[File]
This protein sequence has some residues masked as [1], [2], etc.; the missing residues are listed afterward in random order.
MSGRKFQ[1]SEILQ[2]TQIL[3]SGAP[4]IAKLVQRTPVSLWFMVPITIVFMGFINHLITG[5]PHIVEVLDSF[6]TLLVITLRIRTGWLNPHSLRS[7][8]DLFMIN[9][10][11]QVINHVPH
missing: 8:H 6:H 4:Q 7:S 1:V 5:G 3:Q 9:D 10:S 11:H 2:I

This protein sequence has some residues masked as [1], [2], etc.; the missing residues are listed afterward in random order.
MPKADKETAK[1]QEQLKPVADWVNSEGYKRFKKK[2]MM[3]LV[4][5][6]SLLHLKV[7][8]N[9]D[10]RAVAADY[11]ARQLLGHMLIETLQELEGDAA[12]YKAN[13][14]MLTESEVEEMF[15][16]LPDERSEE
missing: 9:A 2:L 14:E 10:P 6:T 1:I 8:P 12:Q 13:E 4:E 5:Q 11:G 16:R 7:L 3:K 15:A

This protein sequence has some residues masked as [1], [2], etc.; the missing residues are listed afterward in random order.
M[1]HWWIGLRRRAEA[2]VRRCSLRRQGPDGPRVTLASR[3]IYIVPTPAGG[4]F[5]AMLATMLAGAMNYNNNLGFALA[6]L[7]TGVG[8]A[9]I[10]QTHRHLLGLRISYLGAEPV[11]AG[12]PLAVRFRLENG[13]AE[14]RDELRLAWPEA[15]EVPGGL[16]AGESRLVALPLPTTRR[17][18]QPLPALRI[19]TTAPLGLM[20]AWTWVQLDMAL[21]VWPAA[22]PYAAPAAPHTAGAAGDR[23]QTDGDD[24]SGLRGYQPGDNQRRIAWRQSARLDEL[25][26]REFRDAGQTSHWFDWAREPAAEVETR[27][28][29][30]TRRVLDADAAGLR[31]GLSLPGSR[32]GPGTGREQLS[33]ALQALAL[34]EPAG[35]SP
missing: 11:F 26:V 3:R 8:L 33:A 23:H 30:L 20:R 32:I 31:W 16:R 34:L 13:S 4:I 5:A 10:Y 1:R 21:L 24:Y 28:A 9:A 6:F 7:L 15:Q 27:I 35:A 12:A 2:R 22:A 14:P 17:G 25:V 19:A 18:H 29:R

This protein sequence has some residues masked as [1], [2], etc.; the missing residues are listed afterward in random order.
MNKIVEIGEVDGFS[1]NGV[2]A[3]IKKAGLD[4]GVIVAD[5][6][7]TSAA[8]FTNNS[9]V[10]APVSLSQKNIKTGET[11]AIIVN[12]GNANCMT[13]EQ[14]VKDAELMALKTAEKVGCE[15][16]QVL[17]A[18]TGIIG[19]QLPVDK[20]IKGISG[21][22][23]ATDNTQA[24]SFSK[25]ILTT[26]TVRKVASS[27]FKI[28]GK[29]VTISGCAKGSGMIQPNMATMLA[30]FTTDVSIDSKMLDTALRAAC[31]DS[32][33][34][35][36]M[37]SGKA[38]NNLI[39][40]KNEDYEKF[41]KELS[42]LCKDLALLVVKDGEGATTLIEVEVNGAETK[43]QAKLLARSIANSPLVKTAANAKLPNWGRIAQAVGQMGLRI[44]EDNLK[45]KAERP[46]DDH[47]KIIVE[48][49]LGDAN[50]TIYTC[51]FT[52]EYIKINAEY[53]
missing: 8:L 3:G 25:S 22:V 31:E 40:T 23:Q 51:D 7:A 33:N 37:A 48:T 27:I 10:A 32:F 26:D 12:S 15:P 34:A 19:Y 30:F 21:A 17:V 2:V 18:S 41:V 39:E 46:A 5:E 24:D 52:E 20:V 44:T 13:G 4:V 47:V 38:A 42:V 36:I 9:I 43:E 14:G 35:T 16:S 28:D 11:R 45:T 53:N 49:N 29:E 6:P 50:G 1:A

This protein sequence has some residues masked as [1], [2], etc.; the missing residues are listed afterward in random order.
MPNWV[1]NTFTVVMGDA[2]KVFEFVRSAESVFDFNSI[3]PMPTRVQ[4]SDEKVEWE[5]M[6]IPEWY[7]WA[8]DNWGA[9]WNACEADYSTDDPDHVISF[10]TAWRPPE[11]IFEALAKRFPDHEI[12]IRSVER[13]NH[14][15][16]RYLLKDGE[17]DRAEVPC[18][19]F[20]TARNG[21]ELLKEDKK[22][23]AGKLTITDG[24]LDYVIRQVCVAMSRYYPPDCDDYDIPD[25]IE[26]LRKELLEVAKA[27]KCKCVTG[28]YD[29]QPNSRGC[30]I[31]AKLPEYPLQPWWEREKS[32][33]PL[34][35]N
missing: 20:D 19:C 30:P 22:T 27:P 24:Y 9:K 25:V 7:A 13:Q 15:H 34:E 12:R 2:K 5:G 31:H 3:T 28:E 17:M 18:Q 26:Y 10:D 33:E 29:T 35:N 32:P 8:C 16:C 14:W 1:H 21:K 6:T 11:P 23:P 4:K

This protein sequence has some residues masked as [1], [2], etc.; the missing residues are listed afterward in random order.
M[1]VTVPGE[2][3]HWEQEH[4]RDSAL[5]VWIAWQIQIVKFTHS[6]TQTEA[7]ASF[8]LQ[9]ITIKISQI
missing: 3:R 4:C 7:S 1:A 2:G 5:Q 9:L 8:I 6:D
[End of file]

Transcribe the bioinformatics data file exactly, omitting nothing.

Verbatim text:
This protein sequence has some residues masked as [1], [2], etc.; the missing residues are listed afterward in random order.
MSGRKFQ[1]SEILQ[2]TQIL[3]SGAP[4]IAKLVQRTPVSLWFMVPITIVFMGFINHLITG[5]PHIVEVLDSF[6]TLLVITLRIRTGWLNPHSLRS[7][8]DLFMIN[9][10][11]QVINHVPH
missing: 8:H 6:H 4:Q 7:S 1:V 5:G 3:Q 9:D 10:S 11:H 2:I

This protein sequence has some residues masked as [1], [2], etc.; the missing residues are listed afterward in random order.
MPKADKETAK[1]QEQLKPVADWVNSEGYKRFKKK[2]MM[3]LV[4][5][6]SLLHLKV[7][8]N[9]D[10]RAVAADY[11]ARQLLGHMLIETLQELEGDAA[12]YKAN[13][14]MLTESEVEEMF[15][16]LPDERSEE
missing: 9:A 2:L 14:E 10:P 6:T 1:I 8:P 12:Q 13:E 4:E 5:Q 11:G 16:R 7:L 3:K 15:A

This protein sequence has some residues masked as [1], [2], etc.; the missing residues are listed afterward in random order.
M[1]HWWIGLRRRAEA[2]VRRCSLRRQGPDGPRVTLASR[3]IYIVPTPAGG[4]F[5]AMLATMLAGAMNYNNNLGFALA[6]L[7]TGVG[8]A[9]I[10]QTHRHLLGLRISYLGAEPV[11]AG[12]PLAVRFRLENG[13]AE[14]RDELRLAWPEA[15]EVPGGL[16]AGESRLVALPLPTTRR[17][18]QPLPALRI[19]TTAPLGLM[20]AWTWVQLDMAL[21]VWPAA[22]PYAAPAAPHTAGAAGDR[23]QTDGDD[24]SGLRGYQPGDNQRRIAWRQSARLDEL[25][26]REFRDAGQTSHWFDWAREPAAEVETR[27][28][29][30]TRRVLDADAAGLR[31]GLSLPGSR[32]GPGTGREQLS[33]ALQALAL[34]EPAG[35]SP
missing: 11:F 26:V 3:R 8:L 33:A 23:H 30:L 20:R 32:I 31:W 16:R 34:L 13:S 4:I 5:A 10:Y 1:R 21:L 24:Y 28:A 9:A 6:F 7:L 15:Q 27:I 35:A 12:A 2:R 22:A 14:P 17:G 25:V 19:A 18:H 29:R

This protein sequence has some residues masked as [1], [2], etc.; the missing residues are listed afterward in random order.
MNKIVEIGEVDGFS[1]NGV[2]A[3]IKKAGLD[4]GVIVAD[5][6][7]TSAA[8]FTNNS[9]V[10]APVSLSQKNIKTGET[11]AIIVN[12]GNANCMT[13]EQ[14]VKDAELMALKTAEKVGCE[15][16]QVL[17]A[18]TGIIG[19]QLPVDK[20]IKGISG[21][22][23]ATDNTQA[24]SFSK[25]ILTT[26]TVRKVASS[27]FKI[28]GK[29]VTISGCAKGSGMIQPNMATMLA[30]FTTDVSIDSKMLDTALRAAC[31]DS[32][33][34][35][36]M[37]SGKA[38]NNLI[39][40]KNEDYEKF[41]KELS[42]LCKDLALLVVKDGEGATTLIEVEVNGAETK[43]QAKLLARSIANSPLVKTAANAKLPNWGRIAQAVGQMGLRI[44]EDNLK[45]KAERP[46]DDH[47]KIIVE[48][49]LGDAN[50]TIYTC[51]FT[52]EYIKINAEY[53]
missing: 8:L 3:G 25:S 22:V 31:E 40:T 23:Q 51:D 7:A 33:N 37:A 48:T 27:I 10:A 32:F 26:D 12:S 15:P 34:A 19:Y 30:F 21:A 17:V 2:V 18:S 41:V 39:E 46:A 5:E 24:D 52:E 20:V 44:T 13:G 4:V 47:V 38:A 42:V 36:I 9:I 43:E 14:G 35:T 16:S 28:D 11:R 45:T 53:N 49:N 29:E 6:P 50:G 1:A

This protein sequence has some residues masked as [1], [2], etc.; the missing residues are listed afterward in random order.
MPNWV[1]NTFTVVMGDA[2]KVFEFVRSAESVFDFNSI[3]PMPTRVQ[4]SDEKVEWE[5]M[6]IPEWY[7]WA[8]DNWGA[9]WNACEADYSTDDPDHVISF[10]TAWRPPE[11]IFEALAKRFPDHEI[12]IRSVER[13]NH[14][15][16]RYLLKDGE[17]DRAEVPC[18][19]F[20]TARNG[21]ELLKEDKK[22][23]AGKLTITDG[24]LDYVIRQVCVAMSRYYPPDCDDYDIPD[25]IE[26]LRKELLEVAKA[27]KCKCVTG[28]YD[29]QPNSRGC[30]I[31]AKLPEYPLQPWWEREKS[32][33]PL[34][35]N
missing: 20:D 19:C 30:P 22:T 27:P 24:Y 9:K 25:V 7:A 13:Q 15:H 34:E 12:R 2:K 5:G 31:H 3:T 28:E 17:M 18:Q 26:Y 10:D 33:E 29:T 35:N 32:P 8:C 16:C 14:W 1:H 21:K 6:T 11:P 23:P 4:K

This protein sequence has some residues masked as [1], [2], etc.; the missing residues are listed afterward in random order.
M[1]VTVPGE[2][3]HWEQEH[4]RDSAL[5]VWIAWQIQIVKFTHS[6]TQTEA[7]ASF[8]LQ[9]ITIKISQI
missing: 3:R 4:C 7:S 1:A 2:G 5:Q 9:L 8:I 6:D